Henry Scott Tuke, R.A., R.W.S. (1858-1929)
Henry Scott Tuke, R.A., R.W.S. (1858-1929)

Variant on A Bathing Group

Henry Scott Tuke, R.A., R.W.S. (1858-1929)
Variant on A Bathing Group
signed 'H.S. TUKE' (lower left)
oil on canvas
26 ¼ x 16 ¼ in. (66.7 x 41.3 cm.)
sold to Thomas Bunt, Falmouth (£27).
with Falmouth Gallery, Falmouth.
with Bayswater Gallery, London.
Brian D. Price, Cornwall.
B.D. Price (ed.), The Registers of Henry Scott Tuke (1858-1929), Falmouth, 1983, no. R791.
D. Wainwright and C. Dinn, Henry Scott Tuke 1858 - 1929: Under Canvas, London, 1989, p.114, pl. 93, as 'Study for Tuke’s Diploma Work, A Bathing Group', 1913.
Falmouth, Falmouth Art Gallery, Coming Home to Falmouth, 1985, no. 44.
Falmouth, Falmouth Art Gallery, Henry Scott Tuke, R.A., R.W.S. (1858-1929), 27 March-20 May 1989, no. 30.

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Lot Essay

The present lot is listed in Tuke’s register as a variant of A Bathing Group (R790) which was deposited as his diploma picture at the Royal Academy as part of his election as a full academician in 1914, and was probably one of the most important paintings Tuke was to create in his artistic career.

Smaller than the final Royal Academy painting, this study was sold for £27 to Thomas Bunt in Falmouth, Cornwall. The main model for both works was Nicola Lucciani, an Italian model whom Tuke had met in London, probably when he was working as a visiting tutor at the Royal Academy Schools. Tuke brought Nicola to Falmouth in 1913, and he featured in several paintings by Tuke at this time. His olive coloured skin and dark features created a contrast to Tuke’s usual Falmouth models and probably reminded him of his frequent trips to Italy where he painted Italian youths on several occasions.

Sadly Nicola was to be one of the many casualties in the First World War as he died in action at Trentino in 1916. Indeed, the picture resonates with a profound contrast between a sunny moment on the idyllic Cornish coast, and the violent, brutal realities of the looming conflict that would take the young man's life.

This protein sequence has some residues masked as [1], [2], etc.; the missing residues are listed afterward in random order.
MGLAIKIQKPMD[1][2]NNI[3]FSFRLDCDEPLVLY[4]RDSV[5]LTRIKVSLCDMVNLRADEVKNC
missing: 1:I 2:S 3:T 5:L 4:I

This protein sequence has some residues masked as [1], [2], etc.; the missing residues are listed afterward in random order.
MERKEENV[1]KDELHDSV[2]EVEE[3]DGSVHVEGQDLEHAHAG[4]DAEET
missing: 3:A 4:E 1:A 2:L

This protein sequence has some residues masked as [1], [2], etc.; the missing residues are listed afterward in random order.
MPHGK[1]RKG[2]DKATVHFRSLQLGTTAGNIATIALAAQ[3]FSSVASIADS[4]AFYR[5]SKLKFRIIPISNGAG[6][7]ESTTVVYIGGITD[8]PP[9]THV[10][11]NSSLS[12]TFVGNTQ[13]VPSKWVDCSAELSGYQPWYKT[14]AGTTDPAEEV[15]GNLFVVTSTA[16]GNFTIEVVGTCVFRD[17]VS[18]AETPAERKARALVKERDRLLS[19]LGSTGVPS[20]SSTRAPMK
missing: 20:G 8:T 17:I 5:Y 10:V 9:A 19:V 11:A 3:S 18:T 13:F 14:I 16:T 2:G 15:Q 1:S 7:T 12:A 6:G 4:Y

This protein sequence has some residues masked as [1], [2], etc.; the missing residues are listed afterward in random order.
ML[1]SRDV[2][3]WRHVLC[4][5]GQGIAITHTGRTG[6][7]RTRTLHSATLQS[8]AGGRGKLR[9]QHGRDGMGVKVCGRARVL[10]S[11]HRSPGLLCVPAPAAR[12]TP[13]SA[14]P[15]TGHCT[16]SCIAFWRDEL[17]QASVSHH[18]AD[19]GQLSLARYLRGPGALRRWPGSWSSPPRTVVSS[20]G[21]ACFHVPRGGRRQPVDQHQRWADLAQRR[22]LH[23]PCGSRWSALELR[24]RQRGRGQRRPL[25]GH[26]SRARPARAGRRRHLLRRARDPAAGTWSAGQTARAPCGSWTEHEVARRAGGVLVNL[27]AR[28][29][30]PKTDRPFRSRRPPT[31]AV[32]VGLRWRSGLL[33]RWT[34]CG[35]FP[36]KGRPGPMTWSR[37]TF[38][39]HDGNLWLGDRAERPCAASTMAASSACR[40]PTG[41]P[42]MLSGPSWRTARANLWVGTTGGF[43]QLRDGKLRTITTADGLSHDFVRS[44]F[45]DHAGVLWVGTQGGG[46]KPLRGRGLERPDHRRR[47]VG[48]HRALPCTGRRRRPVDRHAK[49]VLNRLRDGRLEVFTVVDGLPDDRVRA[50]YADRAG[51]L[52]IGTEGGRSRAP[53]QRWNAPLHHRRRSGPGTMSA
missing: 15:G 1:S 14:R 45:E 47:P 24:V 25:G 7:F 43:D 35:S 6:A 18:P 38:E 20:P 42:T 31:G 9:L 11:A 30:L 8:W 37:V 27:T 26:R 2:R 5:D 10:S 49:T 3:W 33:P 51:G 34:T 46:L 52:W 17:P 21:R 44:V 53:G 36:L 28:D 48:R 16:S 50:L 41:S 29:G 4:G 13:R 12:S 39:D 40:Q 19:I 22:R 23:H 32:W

This work can be seen as the first attempt at Tuke’s composition for his diploma work, and if the two are compared, it is evidence of how he worked to get the final composition. In both works, Nicola is standing in a contrapposto pose with his weight on one leg and the other leg having the knee bent, the shoulder above the straight leg is slightly dropped creating a twist in the body, a pose used by Michelangelo in his sculptures, which Tuke saw on his visits to Italy. In the final work Nicola is more in profile set against barnacle encrusted rocks and seen from the side, whereas in this painting we see his full form silhouetted against the sea standing on a rock. Nicola is holding a pink shirt across his middle, which was changed to a lilac colour in the R.A. version. This is because the palette of colours Tuke uses in the study is in harmony with lower light levels and the light blue background of the sea. However, he made the lighting more dramatic in his diploma work with Nicola’s chest, arms and feet illuminated by strong sunlight.

The other major difference between the two works is the figure bending forward in the foreground faces right in this work leading your eye to the main figure whereas in the RA version Tuke has changed the position of the foreground figure to lean to the left.

We are grateful to Catherine Wallace for her assistance in preparing this catalogue entry.

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